The final alternative (as diego also pointed out) is to just go to a cold/hot smoke. Start out with how you're doing things now and then at about 2 hours in to things.... Crank up the heat and finsh in the smoker. Granted you don't get much (if any) smoke penetration above 180 deg but you will get a nice caramaliztion of juices on the meat. This adds to the flavor as well.:lips:

Hope this helps.
post #6 of 16
One of the standard meat items on our sandwich menu is house smoked chicken breasts. I would brine them, cold smoked them, then grill them off and when cold slice.

Turkey drumsticks are notorioulsy tough unless well cooked. If you think the extra work warrants it, you could bone them out and remove all those tendons. Now that it's flat it has more surface area and will smoke faster and better. Cook with whatever method you want. If you think it needs more smoke flavour, toss it back in the smoker. Even though it's cooked,it'll still absorb the smoke flavour.
...."This whole reality thing is really not what I expected it would be"......
...."This whole reality thing is really not what I expected it would be"......
post #7 of 16

Bard or lard

I would agree about the hot smoking, I used to teach charcuterie. Any extra cooking time and humidity is going to dry out your product.

With the cold smoking or the hot smoking though, barding or larding your product will definately help with the moisture loss. And you could do that step when you are finishing in the oven.
post #8 of 16
There is a way to do great smoked turkey legs... but I have no idea what it is. :mad:

However, I have had really great smoked turkey legs- at the Houston Rodeo. Those carnival-food guys know how to do it. Anybody got a connection to learn their secrets?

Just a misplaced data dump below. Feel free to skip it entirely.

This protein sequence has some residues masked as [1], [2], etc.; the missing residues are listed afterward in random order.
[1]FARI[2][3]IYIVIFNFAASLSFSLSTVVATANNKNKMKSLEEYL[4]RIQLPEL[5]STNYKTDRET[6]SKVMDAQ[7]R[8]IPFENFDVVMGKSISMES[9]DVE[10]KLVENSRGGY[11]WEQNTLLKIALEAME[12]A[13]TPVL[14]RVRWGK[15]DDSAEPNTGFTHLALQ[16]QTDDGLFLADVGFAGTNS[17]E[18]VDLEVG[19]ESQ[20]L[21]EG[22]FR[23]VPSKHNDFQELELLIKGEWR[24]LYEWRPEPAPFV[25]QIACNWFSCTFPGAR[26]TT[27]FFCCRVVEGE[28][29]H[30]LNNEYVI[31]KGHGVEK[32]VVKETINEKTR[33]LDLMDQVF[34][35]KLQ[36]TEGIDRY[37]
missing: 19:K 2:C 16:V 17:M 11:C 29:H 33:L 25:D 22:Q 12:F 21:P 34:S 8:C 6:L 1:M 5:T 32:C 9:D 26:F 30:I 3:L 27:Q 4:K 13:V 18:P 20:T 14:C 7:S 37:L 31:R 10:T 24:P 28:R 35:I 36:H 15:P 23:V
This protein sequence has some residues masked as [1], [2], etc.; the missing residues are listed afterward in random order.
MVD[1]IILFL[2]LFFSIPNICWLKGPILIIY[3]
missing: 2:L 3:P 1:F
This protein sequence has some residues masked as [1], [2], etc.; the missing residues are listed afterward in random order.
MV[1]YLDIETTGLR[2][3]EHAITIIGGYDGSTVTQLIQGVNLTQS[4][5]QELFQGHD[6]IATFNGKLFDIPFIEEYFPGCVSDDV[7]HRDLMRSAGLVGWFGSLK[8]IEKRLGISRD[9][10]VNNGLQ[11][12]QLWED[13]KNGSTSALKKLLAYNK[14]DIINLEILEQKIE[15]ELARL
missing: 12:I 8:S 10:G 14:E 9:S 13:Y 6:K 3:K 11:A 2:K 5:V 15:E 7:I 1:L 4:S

Mike :look:
travelling gourmand
travelling gourmand
post #9 of 16

I just braised some huge turkey legs in a similar way last Sunday. 


I nearly breaded them in a coating of salt, pepper, coriander, onion powder, thyme and sage first, though. 

Then I put them in roaster with slightly less than 1/2 inch water in the bottom.  (Last time it was dry and the seasonings that fell off burned.) 

Put the roaster in a 450 degree F oven with the roaster lid off for 20 minutes. (Makes the skin cripsy.)


Add water again again to 1/2 inch and finish baking for another hour to hour in a half  at 325 degrees F (Mine were, like I mentioned, HUGE so maybe less for smaller drumsticks).


When everything else is ready to serve cut the drumsticks up and serve on a platter since they are difficult to wrestle on a dinner plate.


You could alter the seasoning to taste.  I might add paprika next time, as well.



Anyone know how the turkey drumsticks at renaissance festivals are prepared?

post #10 of 16

If you are talking about the really hammy kind, then you would first need to cure the legs with pink salt or tenderquick.  In my experience smoking, poultry is best smoked hot and fast, like 275-325F, you end up with a crisper skin and not so much overkill on the smoke (poultry sucks up some smoke flavor). So if I were to do so I would: